An enhancement to the server (and Web page) could be to utilize a database instead of flat data files. This has benefits from a management standpoint, making it easy to generate statistics and reports, and even trend analysis. I have tried using an Access database running on an NT machine, but the performance for the flat files was superior.
Another modification could be to make the process of adding a new test easier, but all of the "improvements" add their own complications. At the moment, adding a new test requires three steps. First, a script must be written to gather the data. Second, the client must have a routine that will handle the new data; and third, the script that generates the Web page must know about the new test.
To simplify this process, there could be a configuration file for the client that contained a list of tests and the script to run for that test. The data collection scripts would then "massage" the data and pass it to the client in its final form (the format that is sent to the server). The script that generates the Web page could easily generate the columns dynamically, but it currently uses an ordered list of tests to control the order in which the tests are displayed.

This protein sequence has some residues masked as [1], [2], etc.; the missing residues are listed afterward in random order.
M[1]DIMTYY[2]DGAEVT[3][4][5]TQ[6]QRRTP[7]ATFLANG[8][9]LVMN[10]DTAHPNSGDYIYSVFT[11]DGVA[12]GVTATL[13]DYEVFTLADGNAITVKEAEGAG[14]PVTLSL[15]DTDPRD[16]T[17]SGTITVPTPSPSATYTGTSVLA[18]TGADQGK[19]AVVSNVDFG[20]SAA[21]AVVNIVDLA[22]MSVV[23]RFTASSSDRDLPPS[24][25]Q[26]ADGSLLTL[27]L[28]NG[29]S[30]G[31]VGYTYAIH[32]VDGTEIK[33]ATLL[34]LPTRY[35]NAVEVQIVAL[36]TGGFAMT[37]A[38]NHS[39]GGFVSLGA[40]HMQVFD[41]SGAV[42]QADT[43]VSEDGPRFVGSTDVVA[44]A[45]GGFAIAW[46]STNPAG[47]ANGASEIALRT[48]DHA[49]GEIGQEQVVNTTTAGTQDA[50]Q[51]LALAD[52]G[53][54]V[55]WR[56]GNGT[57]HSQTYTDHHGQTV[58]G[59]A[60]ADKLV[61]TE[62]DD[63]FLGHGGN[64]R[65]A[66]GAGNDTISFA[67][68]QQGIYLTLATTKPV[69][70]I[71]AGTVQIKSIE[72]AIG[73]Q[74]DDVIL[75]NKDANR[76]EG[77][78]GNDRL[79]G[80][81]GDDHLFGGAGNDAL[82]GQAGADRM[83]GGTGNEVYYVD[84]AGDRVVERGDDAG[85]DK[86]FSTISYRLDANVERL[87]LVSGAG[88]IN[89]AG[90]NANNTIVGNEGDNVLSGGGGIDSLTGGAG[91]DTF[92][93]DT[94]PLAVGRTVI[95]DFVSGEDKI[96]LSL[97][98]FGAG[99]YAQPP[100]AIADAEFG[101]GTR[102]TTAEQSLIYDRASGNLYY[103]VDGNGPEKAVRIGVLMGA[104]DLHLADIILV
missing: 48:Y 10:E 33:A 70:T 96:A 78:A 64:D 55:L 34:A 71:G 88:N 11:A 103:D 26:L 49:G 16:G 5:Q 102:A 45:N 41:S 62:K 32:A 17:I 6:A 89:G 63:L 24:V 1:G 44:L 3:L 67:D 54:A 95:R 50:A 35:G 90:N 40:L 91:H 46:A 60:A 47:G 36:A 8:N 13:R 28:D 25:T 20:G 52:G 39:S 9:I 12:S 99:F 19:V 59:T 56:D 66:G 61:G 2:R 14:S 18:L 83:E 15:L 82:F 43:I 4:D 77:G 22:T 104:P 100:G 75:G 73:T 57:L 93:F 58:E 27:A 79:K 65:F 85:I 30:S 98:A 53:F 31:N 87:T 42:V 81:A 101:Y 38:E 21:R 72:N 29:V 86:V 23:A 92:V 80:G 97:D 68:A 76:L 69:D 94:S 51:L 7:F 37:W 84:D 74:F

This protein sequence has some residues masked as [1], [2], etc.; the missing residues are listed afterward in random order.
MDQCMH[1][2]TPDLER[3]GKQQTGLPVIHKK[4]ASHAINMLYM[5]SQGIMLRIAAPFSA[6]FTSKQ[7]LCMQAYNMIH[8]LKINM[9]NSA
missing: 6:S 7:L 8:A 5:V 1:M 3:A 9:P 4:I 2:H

I began writing this tool for my personal use, as something that would help with one aspect of my job, making sure that my machines were "healthy." As it evolved, I have added and deleted features and tested various options. The version presented here is fairly generic and is gathering data on four different platforms. I encourage you to make changes to suit your requirements.
Although I could have modified an existing tool to suit my needs, I chose to write my own tool because the final product was only part of my goal. I also wanted to expand my knowledge of Perl, CGI, and Web development. I also wanted to create a tool that used simple concepts, that would run on "old" machines, and that would be easy to use as a "building block" for others who cannot or do not wish to start from scratch.
I do not plan to sell support, or release new versions of this tool, but comments and suggestions can be sent to me at: email@example.com.
About the Author
Mark has a Masters Degree in Computer Science from Mississippi State University, and has been working as a Systems Administrator for more than 10 years. He is currently a contractor with Princeton Information working as a UNIX and Web Administrator for a major telecommunications firm in Northern New Jersey.